Latte Trumps Hate: The Delusional World Of Manufactured Terrorism Denial

There are things I do not understand about the world.

Yesterday, the local news reported a series of thefts in a Silicon Valley town full of unlocked mansions. The owners never locked their doors out of pride in their lovely neighborhood. A crook pretending to be a deliveryman happily walked in and helped himself, again and again.

I begin with this example because it is easier to deal with than the monster from Manchester. I wonder often about the culture of refusing to lock one’s doors while going out. It is an early American tradition, I understand. It is a part of honoring small town culture, or trust in one’s neighbors. It sounds noble. You believe you are making a statement, you are taking a stand, although what you are doing is not quite practical, or safe.

Now, to the monster.

The bizarre obsession with insisting on life going on as normal when there is a relentless war being waged against civilians, including children, is perhaps the modern (or postmodern) equivalent of leaving your doors unlocked because you wish to make a statement about something.

Yesterday, it wasn’t just the news channels, but the daytime talk shows like Wendy Williams talking about terrorism. The war has come home after Manchester. It was Ariana Grande, and the world of little girls and the innocent. The talk show hosts I heard were of two views. A few of them expressed their fears and hesitation about sending their children out to concerts; but this, they said with an apologetic tone. The dominant view was the sort of bravura one can see with only an extreme form of flight from reality. One host showed a clip of a large crowd that had gathered in public somewhere admiringly. Take that, terrorists, we will go on as we always have!

On the face of it, it’s brave. But in reality, it only means there has been a cultural, intellectual, and indeed perhaps even a biological breakdown of a catastrophic nature. That’s why I call this essay Latte Trumps Hate. It is about the frothy commodification of one’s intellect, conscience, and life itself (Chai-T is the new Che-G, read more here). People are not responding to the very real threat of bodily pain and harm, familial loss, destruction, and the end of freedom, the way a normal living being should. Instead, they are caught in an ever deepening performance of commodified, calculated, pre-packaged outrage about something they have been taught to think they should be outraged about.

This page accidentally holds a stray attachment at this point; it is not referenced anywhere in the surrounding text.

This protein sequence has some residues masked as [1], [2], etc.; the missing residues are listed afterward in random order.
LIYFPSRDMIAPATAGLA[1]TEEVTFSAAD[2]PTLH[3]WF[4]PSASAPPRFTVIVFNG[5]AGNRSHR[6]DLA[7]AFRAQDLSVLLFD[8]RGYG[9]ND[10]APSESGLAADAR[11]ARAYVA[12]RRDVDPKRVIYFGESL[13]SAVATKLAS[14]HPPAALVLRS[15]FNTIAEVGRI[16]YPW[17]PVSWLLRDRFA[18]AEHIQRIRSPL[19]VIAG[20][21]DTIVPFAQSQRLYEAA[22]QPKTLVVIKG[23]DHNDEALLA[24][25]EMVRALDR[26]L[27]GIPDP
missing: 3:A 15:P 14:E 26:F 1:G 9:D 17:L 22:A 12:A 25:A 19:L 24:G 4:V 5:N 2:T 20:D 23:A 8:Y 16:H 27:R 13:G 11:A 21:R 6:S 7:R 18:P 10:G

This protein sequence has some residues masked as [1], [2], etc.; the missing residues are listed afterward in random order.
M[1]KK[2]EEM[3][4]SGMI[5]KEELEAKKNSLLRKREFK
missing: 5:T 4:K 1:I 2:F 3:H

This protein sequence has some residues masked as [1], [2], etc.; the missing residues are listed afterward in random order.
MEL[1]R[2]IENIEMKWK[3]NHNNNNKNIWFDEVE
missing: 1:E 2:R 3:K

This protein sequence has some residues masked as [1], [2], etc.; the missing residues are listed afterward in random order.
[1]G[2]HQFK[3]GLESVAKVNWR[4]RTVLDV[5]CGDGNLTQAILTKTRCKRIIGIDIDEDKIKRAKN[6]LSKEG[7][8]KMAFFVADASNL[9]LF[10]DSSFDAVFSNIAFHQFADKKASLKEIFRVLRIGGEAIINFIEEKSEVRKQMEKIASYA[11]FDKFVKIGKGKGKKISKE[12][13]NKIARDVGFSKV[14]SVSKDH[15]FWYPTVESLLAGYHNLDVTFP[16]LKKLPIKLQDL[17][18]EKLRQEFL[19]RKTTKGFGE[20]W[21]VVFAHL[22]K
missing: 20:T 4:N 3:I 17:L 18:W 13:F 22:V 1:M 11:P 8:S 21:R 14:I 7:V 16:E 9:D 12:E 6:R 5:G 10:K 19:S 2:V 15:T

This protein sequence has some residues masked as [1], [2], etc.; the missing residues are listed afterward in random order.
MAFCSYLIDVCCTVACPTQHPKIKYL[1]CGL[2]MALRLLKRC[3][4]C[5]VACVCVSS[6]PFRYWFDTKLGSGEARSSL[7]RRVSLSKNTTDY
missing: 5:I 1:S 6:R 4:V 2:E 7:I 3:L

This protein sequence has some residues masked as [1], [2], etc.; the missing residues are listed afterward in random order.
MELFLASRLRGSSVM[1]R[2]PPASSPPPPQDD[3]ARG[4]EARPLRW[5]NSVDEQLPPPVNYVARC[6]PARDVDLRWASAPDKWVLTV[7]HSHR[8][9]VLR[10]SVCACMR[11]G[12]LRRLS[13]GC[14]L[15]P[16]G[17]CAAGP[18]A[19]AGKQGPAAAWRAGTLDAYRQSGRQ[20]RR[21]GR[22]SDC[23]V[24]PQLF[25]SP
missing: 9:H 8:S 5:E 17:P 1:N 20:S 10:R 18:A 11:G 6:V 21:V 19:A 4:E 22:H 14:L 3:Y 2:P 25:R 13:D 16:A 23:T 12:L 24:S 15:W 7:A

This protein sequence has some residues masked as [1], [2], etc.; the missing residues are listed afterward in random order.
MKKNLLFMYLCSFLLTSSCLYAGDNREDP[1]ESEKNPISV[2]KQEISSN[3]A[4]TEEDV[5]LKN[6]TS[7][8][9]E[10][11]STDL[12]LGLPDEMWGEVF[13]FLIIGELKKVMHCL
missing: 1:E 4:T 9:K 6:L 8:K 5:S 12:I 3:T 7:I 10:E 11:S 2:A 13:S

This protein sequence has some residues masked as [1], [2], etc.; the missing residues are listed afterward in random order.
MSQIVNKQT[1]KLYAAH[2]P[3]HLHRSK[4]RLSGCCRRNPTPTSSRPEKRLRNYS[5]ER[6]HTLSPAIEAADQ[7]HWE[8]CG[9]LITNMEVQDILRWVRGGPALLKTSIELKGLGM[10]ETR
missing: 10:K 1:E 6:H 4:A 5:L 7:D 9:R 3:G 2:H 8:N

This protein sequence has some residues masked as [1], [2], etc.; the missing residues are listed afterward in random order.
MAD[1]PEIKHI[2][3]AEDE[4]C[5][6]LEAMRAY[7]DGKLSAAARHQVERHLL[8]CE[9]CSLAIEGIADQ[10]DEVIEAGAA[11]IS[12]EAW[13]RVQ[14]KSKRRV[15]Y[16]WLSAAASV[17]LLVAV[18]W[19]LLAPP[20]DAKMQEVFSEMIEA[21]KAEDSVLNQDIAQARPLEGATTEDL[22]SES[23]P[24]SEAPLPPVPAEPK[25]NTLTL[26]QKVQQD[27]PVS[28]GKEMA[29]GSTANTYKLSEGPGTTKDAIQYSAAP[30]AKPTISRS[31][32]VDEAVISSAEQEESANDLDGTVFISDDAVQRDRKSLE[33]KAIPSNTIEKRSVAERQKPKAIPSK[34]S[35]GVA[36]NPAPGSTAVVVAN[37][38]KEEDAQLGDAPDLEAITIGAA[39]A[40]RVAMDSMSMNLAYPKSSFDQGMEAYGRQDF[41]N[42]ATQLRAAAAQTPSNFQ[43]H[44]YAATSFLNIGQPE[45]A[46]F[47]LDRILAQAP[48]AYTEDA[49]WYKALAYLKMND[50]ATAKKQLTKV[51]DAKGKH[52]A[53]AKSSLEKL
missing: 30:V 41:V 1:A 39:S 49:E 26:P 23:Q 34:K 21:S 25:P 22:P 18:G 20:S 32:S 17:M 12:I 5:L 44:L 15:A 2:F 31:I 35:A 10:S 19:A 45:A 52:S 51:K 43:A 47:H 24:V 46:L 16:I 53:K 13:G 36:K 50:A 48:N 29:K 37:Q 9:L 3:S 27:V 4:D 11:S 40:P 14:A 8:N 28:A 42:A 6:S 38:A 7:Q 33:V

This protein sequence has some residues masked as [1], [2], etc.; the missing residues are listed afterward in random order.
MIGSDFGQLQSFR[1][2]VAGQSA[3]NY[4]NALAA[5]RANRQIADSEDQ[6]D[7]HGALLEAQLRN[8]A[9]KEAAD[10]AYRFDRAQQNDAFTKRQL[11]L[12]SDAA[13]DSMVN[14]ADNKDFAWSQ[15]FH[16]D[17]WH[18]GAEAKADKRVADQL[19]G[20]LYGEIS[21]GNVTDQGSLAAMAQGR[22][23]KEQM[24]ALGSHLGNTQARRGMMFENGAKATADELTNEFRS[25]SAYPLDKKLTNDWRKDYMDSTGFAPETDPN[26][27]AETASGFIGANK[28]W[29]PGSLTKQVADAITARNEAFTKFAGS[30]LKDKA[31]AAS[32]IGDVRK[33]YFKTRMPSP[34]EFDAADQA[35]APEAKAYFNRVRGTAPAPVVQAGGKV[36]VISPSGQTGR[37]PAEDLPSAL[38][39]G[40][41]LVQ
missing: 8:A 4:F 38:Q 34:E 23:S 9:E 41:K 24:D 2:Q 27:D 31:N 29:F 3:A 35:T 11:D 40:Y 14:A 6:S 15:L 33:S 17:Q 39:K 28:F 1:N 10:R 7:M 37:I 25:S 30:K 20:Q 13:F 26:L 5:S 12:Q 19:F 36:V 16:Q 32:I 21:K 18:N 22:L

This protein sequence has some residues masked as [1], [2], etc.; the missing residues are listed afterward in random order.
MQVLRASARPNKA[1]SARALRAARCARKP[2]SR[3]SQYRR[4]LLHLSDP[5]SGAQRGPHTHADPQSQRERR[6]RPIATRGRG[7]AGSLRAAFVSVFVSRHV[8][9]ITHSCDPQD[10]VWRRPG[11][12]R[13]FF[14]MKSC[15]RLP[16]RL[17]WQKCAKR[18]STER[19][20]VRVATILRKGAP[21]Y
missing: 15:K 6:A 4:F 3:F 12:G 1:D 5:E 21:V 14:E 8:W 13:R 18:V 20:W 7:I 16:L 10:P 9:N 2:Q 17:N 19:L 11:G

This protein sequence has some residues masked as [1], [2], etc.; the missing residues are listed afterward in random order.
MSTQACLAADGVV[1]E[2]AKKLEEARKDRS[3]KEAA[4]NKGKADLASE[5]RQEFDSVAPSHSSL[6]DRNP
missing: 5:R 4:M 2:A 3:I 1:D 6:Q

All this was already in play soon after the elections. If one political campaign played to some real fears among people about terrorism and economic insecurity by stooping to xenophobia, another campaign piled onto a much wider consumer culture anchored to a superficial reductive identity-based activism as the biggest advertising strategy after babies, puppies, and bikinis, as the old saying goes. The confusion about something as obviously dangerous as a violent global force unleashing destruction on innocents again and again is of course only getting exacerbated with the communication-polarization of our times. The supposed Right, worldwide, is increasingly the only space talking about a lethal threat as a lethal threat. The mainstream intellectual and cultural establishment, which has an overwhelming monopoly through education and pop culture on the imagination of the young, has very successfully turned an attitude of suicidal disdain for one’s own life and limb into a fashionable norm.

I am not blaming the young people of the world, or at least the global consumer class, who want to enjoy their lives, go to concerts, parties and have fun. I am concerned enormously though that many of them perhaps no longer see danger as danger, or worse, have been heartlessly (and mindlessly) brainwashed by a clueless intellectual-cultural class into believing that somehow it is their destiny, and that of anyone on the planet, to accept the slaughter of innocents as no big deal really in comparison to the oh, so-uncool, thing to do of speaking against it.